The Boston Celtics were in dire need of something prior to Game 4.
Boston’s backs were against the wall prior to the do-or-die contest, trailing their Eastern Conference finals series with the Miami Heat three games to none. Given the poor efforts put forth in each of those three games, it was apparent that following along that same path was out of the question for the Celtics if they hoped to keep their season alive. The problem was, finding that change is often easier said than done.
In the minutes following the Celtics’ win in Game 4, which sent the series back to TD Garden for a pivotal Game 5 for both squads, it became clear what Boston needed and got — a gentle reminder from its superstar.
Jayson Tatum pulled the Celtics together during a television timeout in the second half of Tuesday’s win, giving a rare speech to his teammates that involved more talking than anyone is accustomed to hearing from the mild-mannered superstar.
“He was just letting guys know, ‘We’re here!'” Marcus Smart said postgame, per NBA-provided video. “‘Just keep going. It’s not going to be easy, but we’re going to win this game. We just gotta keep playing the right way.’ Then he came out and led by example. He got the block and he’s helping — getting rebounds, making his shots and making the right plays. When you’ve got a guy like Jayson and Jaylen (Brown), who’s leading the way by example, everyone else falls in line.”
The four-time All-Star finished with 33 points, 11 rebounds, seven assists, two blocks and one steal in the win. That isn’t exactly a shocking performance from a guy who made first team All-NBA this season, but the way in which he went about it was a bit surprising.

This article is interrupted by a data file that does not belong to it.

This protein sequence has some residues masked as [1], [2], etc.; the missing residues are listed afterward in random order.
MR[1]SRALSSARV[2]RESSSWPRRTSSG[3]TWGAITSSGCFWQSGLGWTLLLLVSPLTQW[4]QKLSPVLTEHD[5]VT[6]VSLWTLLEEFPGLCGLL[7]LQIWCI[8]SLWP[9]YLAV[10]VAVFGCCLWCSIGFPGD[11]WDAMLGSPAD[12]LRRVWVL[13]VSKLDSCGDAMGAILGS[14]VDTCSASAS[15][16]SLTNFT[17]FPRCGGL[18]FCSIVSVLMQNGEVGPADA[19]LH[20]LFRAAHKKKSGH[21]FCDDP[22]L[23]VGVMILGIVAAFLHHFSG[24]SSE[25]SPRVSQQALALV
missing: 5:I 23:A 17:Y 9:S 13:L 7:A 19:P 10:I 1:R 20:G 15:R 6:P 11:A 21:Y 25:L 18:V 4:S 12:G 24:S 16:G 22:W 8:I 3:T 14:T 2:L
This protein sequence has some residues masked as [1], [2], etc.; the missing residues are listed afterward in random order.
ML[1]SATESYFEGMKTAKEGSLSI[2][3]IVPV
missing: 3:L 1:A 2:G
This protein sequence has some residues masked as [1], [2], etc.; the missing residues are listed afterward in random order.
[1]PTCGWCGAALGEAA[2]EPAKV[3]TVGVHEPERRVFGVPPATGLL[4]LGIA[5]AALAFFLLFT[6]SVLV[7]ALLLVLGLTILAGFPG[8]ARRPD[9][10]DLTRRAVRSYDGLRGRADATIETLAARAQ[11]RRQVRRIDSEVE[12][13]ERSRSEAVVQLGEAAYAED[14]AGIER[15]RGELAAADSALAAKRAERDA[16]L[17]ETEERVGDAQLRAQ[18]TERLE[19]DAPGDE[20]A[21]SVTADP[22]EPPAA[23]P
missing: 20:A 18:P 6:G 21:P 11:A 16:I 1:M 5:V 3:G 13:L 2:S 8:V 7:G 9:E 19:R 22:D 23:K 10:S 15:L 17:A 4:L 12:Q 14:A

Tatum’s personality is unlike most other NBA superstars. That much has been especially evident over the last few seasons, with Boston facing fiery types like Jimmy Butler, Joel Embiid, Trae Young and Draymond Green over their last few postseason series. Instead of talking and letting emotion influence the way he plays, Tatum — when locked in — is a stone-cold killer. The first 24 minutes of Game 4 were just like the other three games of the series, with Tatum fumbling the ball around and pleading for calls to the officials. The second he stopped doing that, Boston’s fortunes turned around for the better.
The calm, cool and collected approach Tatum took to the second half was exactly what the Celtics needed to — as Smart said — fall in line behind the superstar. If that is the example that the C’s can expect from their superstar moving forward, this thing might actually turn into a series.